IN THE COMMUNITY: Greater Minneapolis Crisis Nursery

Carrie Depasquale, Ph.D student, partners with Crisis Nursery implementing stress-reduction techniques

The Greater Minneapolis Crisis Nursery, located in South Minneapolis, provides 72-hour crisis care for children aged birth-6 years in Hennepin County. This means that parents encountering a crisis can bring their children to the Crisis Nursery for 3 days of overnight care, ensuring that their children are safe and cared for while they manage the crisis.

This is an immensely important resource available to families who have inadequate social and economic support systems, while also buffering children from experiencing the worst of the crisis. To that end, the Crisis Nursery works tirelessly to constantly improve their program and train staff to make the experience as positive as possible for children.

Most children who use the Nursery have experienced significant stress and trauma. That is why Dr. Gunnar and her graduate student, Carrie DePasquale, have partnered with the Nursery to implement stress-reduction techniques inspired by mindfulness theory to better help children manage strong emotions and promote self-regulation while at the Nursery. Over the past year, staff have rated these techniques as effective in calming/reducing stress 89% of the time! The ultimate goal will be to assess improvements in child behavior, and then connect with parents to teach them these strategies as well. This may promote more long-term benefits to children’s development in the context of adversity.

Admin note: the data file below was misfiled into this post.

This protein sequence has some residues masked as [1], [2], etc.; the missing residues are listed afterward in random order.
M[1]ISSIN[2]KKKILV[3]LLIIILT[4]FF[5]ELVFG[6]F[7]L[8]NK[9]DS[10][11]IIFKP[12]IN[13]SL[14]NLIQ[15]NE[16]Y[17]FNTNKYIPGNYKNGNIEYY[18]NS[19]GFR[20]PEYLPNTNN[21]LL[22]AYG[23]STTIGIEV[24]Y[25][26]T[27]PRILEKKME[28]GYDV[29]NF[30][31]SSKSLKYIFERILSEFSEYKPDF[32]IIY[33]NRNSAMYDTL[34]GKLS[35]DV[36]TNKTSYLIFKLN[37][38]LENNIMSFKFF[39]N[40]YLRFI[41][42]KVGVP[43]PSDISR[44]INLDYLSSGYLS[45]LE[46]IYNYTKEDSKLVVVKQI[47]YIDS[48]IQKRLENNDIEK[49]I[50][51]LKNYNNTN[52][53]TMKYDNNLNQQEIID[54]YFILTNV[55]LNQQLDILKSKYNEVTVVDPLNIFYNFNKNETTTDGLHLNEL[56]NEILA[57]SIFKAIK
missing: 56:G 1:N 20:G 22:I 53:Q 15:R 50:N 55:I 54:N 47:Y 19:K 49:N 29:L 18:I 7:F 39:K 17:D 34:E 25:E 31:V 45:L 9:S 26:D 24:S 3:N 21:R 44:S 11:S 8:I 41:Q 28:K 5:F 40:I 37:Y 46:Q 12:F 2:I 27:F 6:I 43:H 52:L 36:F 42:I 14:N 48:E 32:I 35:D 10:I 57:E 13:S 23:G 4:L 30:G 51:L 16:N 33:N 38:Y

The work in the Crisis Nursery was partly inspired by earlier studies conducted by Dr. Gunnar’s former graduate students, Jamie Lawler (now a professor at Eastern Michigan State University) and Elisa Esposito (now a professor at Widener University, Pennsylvania). Results from the Self-Control Study showed that a 6 week summer class in mindfulness-based training for internationally adopted school-aged children 6-10 years, helped them regulate better and exhibit more prosocial behavior according to teacher’s report.

Want to use mindfulness-based techniques with your children? Try taking deep “belly breaths” with your child and doing a body scan. While breathing, draw attention to each part of their body (from their nose to their toes!) and ask your child how it feels.

Interested in donating or volunteering at the Crisis Nursery? Visit their website at